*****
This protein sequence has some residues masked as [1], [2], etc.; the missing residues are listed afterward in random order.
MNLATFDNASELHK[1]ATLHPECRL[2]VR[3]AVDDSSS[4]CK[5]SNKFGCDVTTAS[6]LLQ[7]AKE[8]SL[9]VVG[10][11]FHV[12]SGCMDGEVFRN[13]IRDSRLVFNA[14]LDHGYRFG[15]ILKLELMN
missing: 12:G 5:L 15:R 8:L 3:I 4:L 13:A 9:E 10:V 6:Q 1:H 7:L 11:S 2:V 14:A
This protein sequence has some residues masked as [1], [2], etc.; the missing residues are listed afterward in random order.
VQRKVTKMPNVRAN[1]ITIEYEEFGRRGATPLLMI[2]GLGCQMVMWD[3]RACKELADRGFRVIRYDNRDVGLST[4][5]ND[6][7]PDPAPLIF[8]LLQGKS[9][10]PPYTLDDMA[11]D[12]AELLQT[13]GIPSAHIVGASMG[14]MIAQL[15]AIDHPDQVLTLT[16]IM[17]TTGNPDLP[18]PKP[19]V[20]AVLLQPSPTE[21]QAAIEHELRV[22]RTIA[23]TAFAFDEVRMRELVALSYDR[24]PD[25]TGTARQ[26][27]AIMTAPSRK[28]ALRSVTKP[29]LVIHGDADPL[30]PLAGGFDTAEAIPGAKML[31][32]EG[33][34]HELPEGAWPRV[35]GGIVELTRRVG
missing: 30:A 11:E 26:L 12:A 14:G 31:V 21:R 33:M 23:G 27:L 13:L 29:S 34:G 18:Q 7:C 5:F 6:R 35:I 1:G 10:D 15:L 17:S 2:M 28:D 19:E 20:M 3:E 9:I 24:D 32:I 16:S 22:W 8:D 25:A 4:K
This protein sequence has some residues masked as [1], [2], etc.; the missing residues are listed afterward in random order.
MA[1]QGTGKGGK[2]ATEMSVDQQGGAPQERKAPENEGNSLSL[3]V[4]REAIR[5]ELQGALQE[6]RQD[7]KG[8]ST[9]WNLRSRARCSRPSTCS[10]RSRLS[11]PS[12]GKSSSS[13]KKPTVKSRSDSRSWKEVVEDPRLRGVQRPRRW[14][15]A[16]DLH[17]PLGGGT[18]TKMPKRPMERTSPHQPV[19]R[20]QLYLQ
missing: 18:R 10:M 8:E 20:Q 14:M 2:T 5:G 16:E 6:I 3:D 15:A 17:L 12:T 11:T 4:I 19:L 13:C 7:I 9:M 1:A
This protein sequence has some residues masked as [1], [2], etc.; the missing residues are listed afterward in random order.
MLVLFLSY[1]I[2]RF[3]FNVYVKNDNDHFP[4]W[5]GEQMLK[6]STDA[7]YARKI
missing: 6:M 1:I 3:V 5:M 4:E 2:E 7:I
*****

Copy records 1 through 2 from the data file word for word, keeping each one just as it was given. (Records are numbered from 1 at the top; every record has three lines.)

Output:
This protein sequence has some residues masked as [1], [2], etc.; the missing residues are listed afterward in random order.
MNLATFDNASELHK[1]ATLHPECRL[2]VR[3]AVDDSSS[4]CK[5]SNKFGCDVTTAS[6]LLQ[7]AKE[8]SL[9]VVG[10][11]FHV[12]SGCMDGEVFRN[13]IRDSRLVFNA[14]LDHGYRFG[15]ILKLELMN
missing: 12:G 5:L 15:R 8:L 3:I 4:L 13:A 9:E 10:V 6:Q 1:H 7:L 11:S 2:V 14:A
This protein sequence has some residues masked as [1], [2], etc.; the missing residues are listed afterward in random order.
VQRKVTKMPNVRAN[1]ITIEYEEFGRRGATPLLMI[2]GLGCQMVMWD[3]RACKELADRGFRVIRYDNRDVGLST[4][5]ND[6][7]PDPAPLIF[8]LLQGKS[9][10]PPYTLDDMA[11]D[12]AELLQT[13]GIPSAHIVGASMG[14]MIAQL[15]AIDHPDQVLTLT[16]IM[17]TTGNPDLP[18]PKP[19]V[20]AVLLQPSPTE[21]QAAIEHELRV[22]RTIA[23]TAFAFDEVRMRELVALSYDR[24]PD[25]TGTARQ[26][27]AIMTAPSRK[28]ALRSVTKP[29]LVIHGDADPL[30]PLAGGFDTAEAIPGAKML[31][32]EG[33][34]HELPEGAWPRV[35]GGIVELTRRVG
missing: 30:A 11:E 26:L 12:A 14:G 31:V 21:R 33:M 23:G 27:L 13:L 29:S 34:G 18:Q 7:C 5:F 6:R 35:I 1:G 10:D 15:L 17:S 2:M 28:D 19:E 20:M 3:E 9:I 24:D 32:I 16:S 22:W 8:D 25:A 4:K